Patriotism by Yukio Mishima: Characters & Themes

Instructor: Kelly Mallari

I have taught Language Arts for 4 years and served as a Professor for ENG 101 and GLS for more than 3 years. I am a licensed teacher with a B.A. in English Literature, International and Global Studies, and Religious Studies. I have a M.A. in Global Studies.

Yukio Mishima's short story 'Patriotism' is a story detailing the life of Lieutenant Shinji Takeyama and his role in a cou de tat. Discover how the main characters in the novel create a narrative that shapes the idea of honor and devotion to one's country.

To Each His Own

'Patriotism' is a word many of us are familiar with. You may feel it upon meeting a veteran, during special occasions like the Fourth of July, or it may be something you feel daily. For Japanese author Yukio Mishima, patriotism has always been a complex feeling that manifests itself differently. The feeling of patriotism can affect others differently--some feel the need to protect their country, while others feel that defense is not a proactive measure. When feelings of patriotism mingle with one's own sense of justice, trouble typically arises.

Yukio Mishima, author of Patriotism

In Mishima's short story Patriotism, we see what happens when this overwhelming need to be patriotic leads to terrible events--namely the Ni Ni Roku Incident, which was an attempted coup against the Japanese government by several Imperial Japanese Army officers in 1938. The characters in Mishima's short story, key players of the Ni Ni Roku Incident, become entangled in their own sense of justice.

Japanese marines being sent to Tokyo during the Ni Ni Roku Incident in 1938
Japanese marines during incident

Characters in 'Patriotism'

While the short 50 page story offhandedly mentions officers, most significantly General Ozaki whom brought the couple together, the story's events are centrally focused on Lieutenant Shinji and his wife's clinging ideals to a patriotic lifestyle of ancient Japan that ends in ritualistic suicide.

Lieutenant Shinji Takeyama - Shinji is a thirty-one year old lieutenant in the Japanese Imperial Army. The story details the events following Shinji's role in the events leading up to the Ni Ni Roku event. Shinji, prior to the story's exposition, has just married his lovely young bride Reiko. Reiko, the quintessential Japanese wife, immediately tells Shinji that she's prepared to sacrifice everything for him--including her life. This pleases him because Reiko is sincere and earnest in her role as a subservient female. For Shinji, his role in the Imperial Forces becomes a part of his life. When he learns that a coup d'etat, or uprising and subsequent takeover, is being completed by his comrades, it becomes too much for him to endure. The choice between being a patriot and being a friend becomes an internal struggle that eats away at Shinji. Overcome with agony at the thought of Imperial troops killing their fellow brother in arms, Shinji decides ceremonial sacrifice is the only way to relieve his pain. Shinji commits suicide and is joined in the ceremonial seppuku, or a ritualistic form of suicide through disembowelment in Japanese culture, by his wife Reiko.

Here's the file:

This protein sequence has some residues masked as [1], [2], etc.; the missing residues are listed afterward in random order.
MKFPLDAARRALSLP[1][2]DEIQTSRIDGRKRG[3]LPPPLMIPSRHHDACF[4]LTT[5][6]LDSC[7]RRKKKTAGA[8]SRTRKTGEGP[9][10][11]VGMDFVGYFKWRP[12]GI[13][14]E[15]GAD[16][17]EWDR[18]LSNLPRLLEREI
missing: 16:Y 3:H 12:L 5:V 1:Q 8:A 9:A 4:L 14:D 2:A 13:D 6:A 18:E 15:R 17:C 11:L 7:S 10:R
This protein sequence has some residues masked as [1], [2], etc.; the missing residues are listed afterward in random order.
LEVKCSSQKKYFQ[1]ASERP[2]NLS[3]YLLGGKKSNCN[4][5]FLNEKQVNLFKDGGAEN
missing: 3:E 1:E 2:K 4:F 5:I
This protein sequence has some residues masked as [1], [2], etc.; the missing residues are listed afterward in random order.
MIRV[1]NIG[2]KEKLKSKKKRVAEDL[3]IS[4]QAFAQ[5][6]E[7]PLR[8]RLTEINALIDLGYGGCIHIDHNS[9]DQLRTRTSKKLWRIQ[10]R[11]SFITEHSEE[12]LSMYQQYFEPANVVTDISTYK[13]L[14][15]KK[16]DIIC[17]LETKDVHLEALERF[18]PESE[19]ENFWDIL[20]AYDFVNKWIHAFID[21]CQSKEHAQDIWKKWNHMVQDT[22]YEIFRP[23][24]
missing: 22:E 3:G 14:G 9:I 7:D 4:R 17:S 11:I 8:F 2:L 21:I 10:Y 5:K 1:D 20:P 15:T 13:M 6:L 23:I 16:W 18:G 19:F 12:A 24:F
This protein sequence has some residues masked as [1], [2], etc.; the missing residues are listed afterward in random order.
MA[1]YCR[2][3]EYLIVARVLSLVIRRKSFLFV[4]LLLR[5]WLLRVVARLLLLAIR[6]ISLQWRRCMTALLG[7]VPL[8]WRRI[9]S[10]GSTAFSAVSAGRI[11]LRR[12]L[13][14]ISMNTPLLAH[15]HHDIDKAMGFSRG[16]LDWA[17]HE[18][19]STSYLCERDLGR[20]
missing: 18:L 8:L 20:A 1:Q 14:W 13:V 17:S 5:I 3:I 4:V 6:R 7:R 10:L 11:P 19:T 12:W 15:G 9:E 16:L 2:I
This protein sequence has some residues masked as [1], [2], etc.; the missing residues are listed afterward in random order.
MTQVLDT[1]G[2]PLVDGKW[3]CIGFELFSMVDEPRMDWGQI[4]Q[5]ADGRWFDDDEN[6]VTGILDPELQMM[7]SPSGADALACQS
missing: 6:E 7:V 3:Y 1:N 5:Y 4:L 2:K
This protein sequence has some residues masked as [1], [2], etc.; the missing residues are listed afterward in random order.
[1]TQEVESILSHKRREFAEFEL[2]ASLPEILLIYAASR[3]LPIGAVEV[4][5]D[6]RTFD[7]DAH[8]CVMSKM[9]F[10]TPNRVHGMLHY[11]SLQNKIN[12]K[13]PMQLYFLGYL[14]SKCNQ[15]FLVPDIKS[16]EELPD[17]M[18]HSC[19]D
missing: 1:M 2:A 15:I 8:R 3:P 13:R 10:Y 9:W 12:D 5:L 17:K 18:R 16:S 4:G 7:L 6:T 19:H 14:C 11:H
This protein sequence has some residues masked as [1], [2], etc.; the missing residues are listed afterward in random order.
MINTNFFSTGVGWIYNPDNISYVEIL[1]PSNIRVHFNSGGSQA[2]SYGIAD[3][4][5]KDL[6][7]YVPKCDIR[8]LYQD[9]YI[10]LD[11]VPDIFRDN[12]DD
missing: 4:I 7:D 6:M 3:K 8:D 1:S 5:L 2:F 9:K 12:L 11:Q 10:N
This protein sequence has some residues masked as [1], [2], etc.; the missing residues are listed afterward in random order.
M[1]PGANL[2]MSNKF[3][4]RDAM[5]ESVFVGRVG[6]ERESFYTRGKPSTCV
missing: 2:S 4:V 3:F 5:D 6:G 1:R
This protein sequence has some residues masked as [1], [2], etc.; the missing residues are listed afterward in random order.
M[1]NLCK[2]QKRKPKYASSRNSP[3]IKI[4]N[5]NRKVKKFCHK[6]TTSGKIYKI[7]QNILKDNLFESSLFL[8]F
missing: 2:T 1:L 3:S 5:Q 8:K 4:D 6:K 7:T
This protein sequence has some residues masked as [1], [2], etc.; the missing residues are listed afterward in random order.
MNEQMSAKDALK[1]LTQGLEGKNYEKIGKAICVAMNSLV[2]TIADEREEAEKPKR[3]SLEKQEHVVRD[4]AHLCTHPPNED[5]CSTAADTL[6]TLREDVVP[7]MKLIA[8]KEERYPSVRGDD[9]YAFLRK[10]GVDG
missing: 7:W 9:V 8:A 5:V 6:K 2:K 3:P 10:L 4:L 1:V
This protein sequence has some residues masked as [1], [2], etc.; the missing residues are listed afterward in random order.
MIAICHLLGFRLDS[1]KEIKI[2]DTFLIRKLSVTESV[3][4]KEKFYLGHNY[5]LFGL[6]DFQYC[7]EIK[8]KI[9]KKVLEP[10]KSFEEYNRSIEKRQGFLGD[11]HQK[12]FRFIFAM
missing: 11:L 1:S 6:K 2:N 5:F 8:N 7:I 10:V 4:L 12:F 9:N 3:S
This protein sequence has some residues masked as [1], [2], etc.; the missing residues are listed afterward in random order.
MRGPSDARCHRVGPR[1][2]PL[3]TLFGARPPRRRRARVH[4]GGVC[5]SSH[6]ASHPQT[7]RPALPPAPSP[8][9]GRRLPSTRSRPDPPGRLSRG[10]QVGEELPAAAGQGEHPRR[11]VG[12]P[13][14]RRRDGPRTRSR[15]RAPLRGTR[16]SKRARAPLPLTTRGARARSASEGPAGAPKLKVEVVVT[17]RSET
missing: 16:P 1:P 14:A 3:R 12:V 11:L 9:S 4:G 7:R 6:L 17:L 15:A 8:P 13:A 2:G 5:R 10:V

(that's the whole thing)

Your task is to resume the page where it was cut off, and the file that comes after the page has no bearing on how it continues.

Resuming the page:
Reiko Takeyama - Reiko is the wife of the Lieutenant and holds her husband and her role as a dutiful housewife supreme. Raised by a family that instilled honor, duty, and love of country in Reiko's mind--the 23 year old girl decides that she must serve in her role as a the dutiful wife no matter what. Reiko relates this sentiment to her newly-wedded husband, Lieutenant Shinji. Reiko's resolve to sacrifice herself is soon put to the test as Shinji decides that seppuku is the only means of handling the coup d'eat. Pleased with Reiko's 'education,' which he credits himself in nurturing, Reiko asks permission to join her husband in the seppuku and is granted permission. Reiko disembowels herself shortly following Shinji's own seppuku.

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